Lung Disease

Accounting for approximately 25% of cancer related deaths, lung cancer causes more deaths than breast, colon, and prostate cancer combined.  It is the most common cause of cancer related deaths in both men and women.  With 170,000 new cases of lung cancer developing each year in the United States alone, it is a serious medical problem.  Fortunately, new, safer therapies continue to be developed in this field.  This enables us to treat patients who, in the past, were not candidates for certain types of therapy.  In addition, with diagnostic improvements, lung cancer may be detected earlier, leading to better chances for optimal outcomes.

Lung cancer can be broadly separated into two groups: small cell cancer and non-small cell lung cancers.  Small cell cancer is generally treated with chemotherapy.  Non-small cell lung cancers are treated with surgery when the tumor is localized.  The three main types of non-small cell lung cancer are adenocarcinoma, squamous cell carcinoma, and large cell carcinoma.

Therapy for non-small cell lung cancer is based on a number of conditions related to the tumor and patient factors.  When a patient is first evaluated for a lung cancer the first step after establishing a diagnosis is to confirm the stage of the cancer.  There are 4 basic stages of lung cancer.  Stage I and II are smaller tumors without central lymph node involvement.  Stage III has central lymph node involved in cancer, and Stage IV has spread to other parts of the body. General treatment strategies for the various stages are outlined below.


Initial Therapy

Surgical Therapy


Stage I . Surgery Radiation
Stage II . Surgery Radiation

Stage III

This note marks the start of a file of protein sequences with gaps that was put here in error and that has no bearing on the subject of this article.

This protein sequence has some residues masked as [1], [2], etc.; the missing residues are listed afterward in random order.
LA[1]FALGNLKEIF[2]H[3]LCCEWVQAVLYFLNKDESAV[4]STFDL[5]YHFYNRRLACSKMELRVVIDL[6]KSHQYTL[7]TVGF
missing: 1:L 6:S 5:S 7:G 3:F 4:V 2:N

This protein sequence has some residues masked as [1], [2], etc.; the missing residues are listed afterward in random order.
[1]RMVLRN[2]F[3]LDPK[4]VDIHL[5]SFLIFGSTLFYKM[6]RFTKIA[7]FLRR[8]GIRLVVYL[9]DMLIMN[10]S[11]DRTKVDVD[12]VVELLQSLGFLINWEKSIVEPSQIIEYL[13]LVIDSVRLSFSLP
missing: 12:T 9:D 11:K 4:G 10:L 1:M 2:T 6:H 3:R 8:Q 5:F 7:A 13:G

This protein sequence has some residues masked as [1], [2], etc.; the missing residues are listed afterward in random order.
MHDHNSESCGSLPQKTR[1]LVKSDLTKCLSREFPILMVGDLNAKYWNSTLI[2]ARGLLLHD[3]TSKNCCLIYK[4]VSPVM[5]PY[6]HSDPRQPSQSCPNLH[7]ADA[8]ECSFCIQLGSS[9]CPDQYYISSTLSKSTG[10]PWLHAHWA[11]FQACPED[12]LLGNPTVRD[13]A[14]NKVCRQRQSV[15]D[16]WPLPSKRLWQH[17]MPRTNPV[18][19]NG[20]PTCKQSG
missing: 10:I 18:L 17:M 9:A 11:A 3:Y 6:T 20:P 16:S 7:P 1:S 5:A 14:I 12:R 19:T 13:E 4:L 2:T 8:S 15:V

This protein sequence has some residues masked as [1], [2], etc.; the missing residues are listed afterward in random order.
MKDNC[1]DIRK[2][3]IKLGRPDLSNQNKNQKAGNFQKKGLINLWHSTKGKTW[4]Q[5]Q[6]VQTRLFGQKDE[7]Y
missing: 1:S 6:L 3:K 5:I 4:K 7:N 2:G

+/- Radiation
If good response to therapy, surgery indicated Radiation
Stage IV Chemotherapy
No role for surgery Radiation

Types of Surgery

Diagnostic/Staging Procedures
Designed to help diagnose the type of tumor or to accurately stage the tumor.  This allows the clinician and patient to determine an appropriate course of therapy. Common examples include: bronchoscopy, mediastinoscopy, and Chamberlain procedure.

Palliative Procedures
Designed to improve or relieve symptoms related to cancer. Common examples include: laser bronchoscopy, airway stenting, and pleural drainage catheters.

Curative Produres
Designed in hopes of curing the patient of cancer. These include pneumonectomy, lobectomy and segmentectomy or wedge resection.

  • Pneumonectomy
    Removal of the left or the right lung, which is occasionally necessary due to location of tumor.
  • Lobectomy
    Removal of only the section or lobe of lung with the tumor.  In the human body, the right lung is divided into three lobes and the left the lung is divided into two lobes.  If the tumor was located on the right and isolated to the right upper lobe, then a right upper lobectomy would generally be performed. This procedure may be performed through limited thoracotomy or thoracoscopically.
  • Segmentectomy or Wedge Resection
    Removes less lung tissue than a lobectomy.  It is generally selected for patients who have more medical problems, difficulty breathing, or extremely small tumors.